rnlately likes this.
  11. 0
    Quote from iluvnoodles
    I work from 3-11pm shift and the evening nurse told me that the blood sugar has dropped < 50 for one of the patients. So she told me to make sure this patient gets a bed time snack. So, that evening told the CNA to make sure to give the patient a snack at bedtime. Next time I come back, havent heard anything. The following night, told the evening nurse that I personally fed the patient before bedtime so she knew. Weekend off, morning nurse told me blood sugar was <50 again with same patient. Fed the patient again, made sure other DM patients got some snack. I happened to be staying a few extra hours charting, and 0100, CNA said 3 patients were diaphoretic. the evening nurse checked BS on all 3 and <50! Ill be doing a 12 hours shift 7p-7a, so if it happens again tonight, im calling the MD to mayb get the dosage changed or something... right? Im wondering, if its something that im not doing, or perhaps I shouldnt be giving lantus at bedtime, but I wouldnt I need an order to hold lantus? Thoughts and advice are greatly appreciated.
    what is standing out to me, is that there were THREE patients with low BSs, what is the previous nurse doing to possibly cause this?
  12. 1
    Quote from chloecatrn
    No need for glucagon or D50 if the patient was arousable. Wake, give crackers with peanut butter and some apple juice, recheck in half an hour. Repeat if not above facility threshold for hypoglycemia.
    This is not so cut and dried. Every facility's policy is a little different on this and you would have to look at what your hospital says you can/cannot do. We treat glucoses for <70 if symptomatic, or <50 if not. How you treat at my facility as well is per nursing discretion and we have standing orders for glucagon/D50. However, I believe for <50 we are required to treat IM/IV. I would not personally want to sit on a glucose of 45 without knowing I did something definitive about it -- I got burned with this once. I floated out to our stepdown for an overnight. Patient was a diabetic, didn't get the HS sugar reported off to me in signout from previous nurse. Reviewing the chart around 0200 and I find out his glucose was 40 (at 10:30 pm) ... nice. I go recheck....42. I ask what the policy was (at that time, I knew in the ICU you gave D50) -- well, the charge there (that turned out not to know the policy herself) told me to feed the patient. I brought him two juices and crackers and told him to eat them. Go back 1/2 hour later to recheck -- patient was sound asleep and had approximately 1 sip of juice. Blood sugar....39. Gave patient D50 with good result and reported off to the day nurse to have doc look at insulin orders. Point is, feeding the patient (even if you can get them to wolf it down immediately) doesn't work quickly and glucoses can plummet while you stand there waiting. I'd rather not risk it.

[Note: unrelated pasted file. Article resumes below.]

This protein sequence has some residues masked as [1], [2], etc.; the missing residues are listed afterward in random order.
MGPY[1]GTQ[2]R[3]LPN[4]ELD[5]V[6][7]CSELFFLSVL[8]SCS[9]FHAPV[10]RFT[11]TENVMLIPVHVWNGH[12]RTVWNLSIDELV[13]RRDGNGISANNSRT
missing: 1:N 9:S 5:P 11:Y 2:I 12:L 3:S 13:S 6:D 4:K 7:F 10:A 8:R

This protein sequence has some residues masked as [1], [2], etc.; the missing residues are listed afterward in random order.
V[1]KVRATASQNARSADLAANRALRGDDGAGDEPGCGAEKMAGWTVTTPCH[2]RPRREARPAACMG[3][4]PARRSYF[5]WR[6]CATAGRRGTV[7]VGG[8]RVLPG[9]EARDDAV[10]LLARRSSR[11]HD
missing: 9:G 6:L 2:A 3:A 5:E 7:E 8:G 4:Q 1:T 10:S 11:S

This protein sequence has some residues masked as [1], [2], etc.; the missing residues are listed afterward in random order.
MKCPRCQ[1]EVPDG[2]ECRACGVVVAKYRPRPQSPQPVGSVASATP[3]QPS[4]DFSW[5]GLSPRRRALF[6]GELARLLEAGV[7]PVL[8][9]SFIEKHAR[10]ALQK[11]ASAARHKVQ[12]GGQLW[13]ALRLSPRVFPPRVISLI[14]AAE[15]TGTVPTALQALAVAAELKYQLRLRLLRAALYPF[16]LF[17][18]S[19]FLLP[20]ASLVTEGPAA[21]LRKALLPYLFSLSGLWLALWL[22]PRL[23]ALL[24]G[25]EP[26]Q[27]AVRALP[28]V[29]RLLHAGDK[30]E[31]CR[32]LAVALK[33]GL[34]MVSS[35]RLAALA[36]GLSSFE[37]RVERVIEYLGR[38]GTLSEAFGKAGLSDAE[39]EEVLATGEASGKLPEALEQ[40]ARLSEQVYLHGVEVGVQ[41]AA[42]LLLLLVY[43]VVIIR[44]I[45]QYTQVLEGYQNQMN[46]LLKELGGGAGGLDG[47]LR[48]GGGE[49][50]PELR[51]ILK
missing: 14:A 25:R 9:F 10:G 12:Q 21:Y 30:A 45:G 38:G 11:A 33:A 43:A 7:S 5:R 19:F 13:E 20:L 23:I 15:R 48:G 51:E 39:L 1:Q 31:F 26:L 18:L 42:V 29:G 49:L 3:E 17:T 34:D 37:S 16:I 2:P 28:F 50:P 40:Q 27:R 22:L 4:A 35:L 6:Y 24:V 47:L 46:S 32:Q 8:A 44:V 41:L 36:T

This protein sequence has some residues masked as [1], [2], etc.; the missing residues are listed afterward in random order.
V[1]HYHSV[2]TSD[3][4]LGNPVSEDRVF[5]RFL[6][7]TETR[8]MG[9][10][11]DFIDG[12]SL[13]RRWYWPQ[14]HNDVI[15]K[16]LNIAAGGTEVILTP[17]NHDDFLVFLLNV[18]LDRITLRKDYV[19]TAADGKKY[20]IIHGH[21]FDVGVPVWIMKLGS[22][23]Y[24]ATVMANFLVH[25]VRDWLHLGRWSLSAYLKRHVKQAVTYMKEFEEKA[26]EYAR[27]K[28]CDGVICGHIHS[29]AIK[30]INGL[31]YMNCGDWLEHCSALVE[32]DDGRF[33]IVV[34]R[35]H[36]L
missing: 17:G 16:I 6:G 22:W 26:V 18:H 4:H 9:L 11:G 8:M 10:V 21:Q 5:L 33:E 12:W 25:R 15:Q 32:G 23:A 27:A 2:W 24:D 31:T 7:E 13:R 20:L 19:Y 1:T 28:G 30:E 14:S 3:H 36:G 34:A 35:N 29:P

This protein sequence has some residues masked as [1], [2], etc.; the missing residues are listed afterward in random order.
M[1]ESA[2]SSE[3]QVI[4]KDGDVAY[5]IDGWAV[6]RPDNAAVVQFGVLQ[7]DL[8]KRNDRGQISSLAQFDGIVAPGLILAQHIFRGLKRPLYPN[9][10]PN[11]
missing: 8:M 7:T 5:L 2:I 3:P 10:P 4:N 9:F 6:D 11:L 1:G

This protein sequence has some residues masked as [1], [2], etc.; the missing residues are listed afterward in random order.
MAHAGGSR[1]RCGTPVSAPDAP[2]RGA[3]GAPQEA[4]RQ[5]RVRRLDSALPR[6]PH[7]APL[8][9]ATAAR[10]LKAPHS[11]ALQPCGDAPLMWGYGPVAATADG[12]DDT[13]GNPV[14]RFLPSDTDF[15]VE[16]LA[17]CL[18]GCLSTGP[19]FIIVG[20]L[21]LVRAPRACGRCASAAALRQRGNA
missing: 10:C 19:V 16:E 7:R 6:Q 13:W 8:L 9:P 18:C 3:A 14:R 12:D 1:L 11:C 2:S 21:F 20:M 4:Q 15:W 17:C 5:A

Quote from morte
    what is standing out to me, is that there were THREE patients with low BSs, what is the previous nurse doing to possibly cause this?
    Why are you pinning this on the nurse? It's likely the doctor or the pharmacist not watching the glucose trends closely enough and making changes (a good hospital pharmacist should be looking at blood sugars for diabetics on treatment, watching PTTs, following up drug levels, etc.) What are you saying she/he did, overdosed 3 patients? Unlikely. Three patients with hypoglycemia in one night on a ward might not be all that unusual in acute care, especially if it's a big unit.
    lkwashington likes this.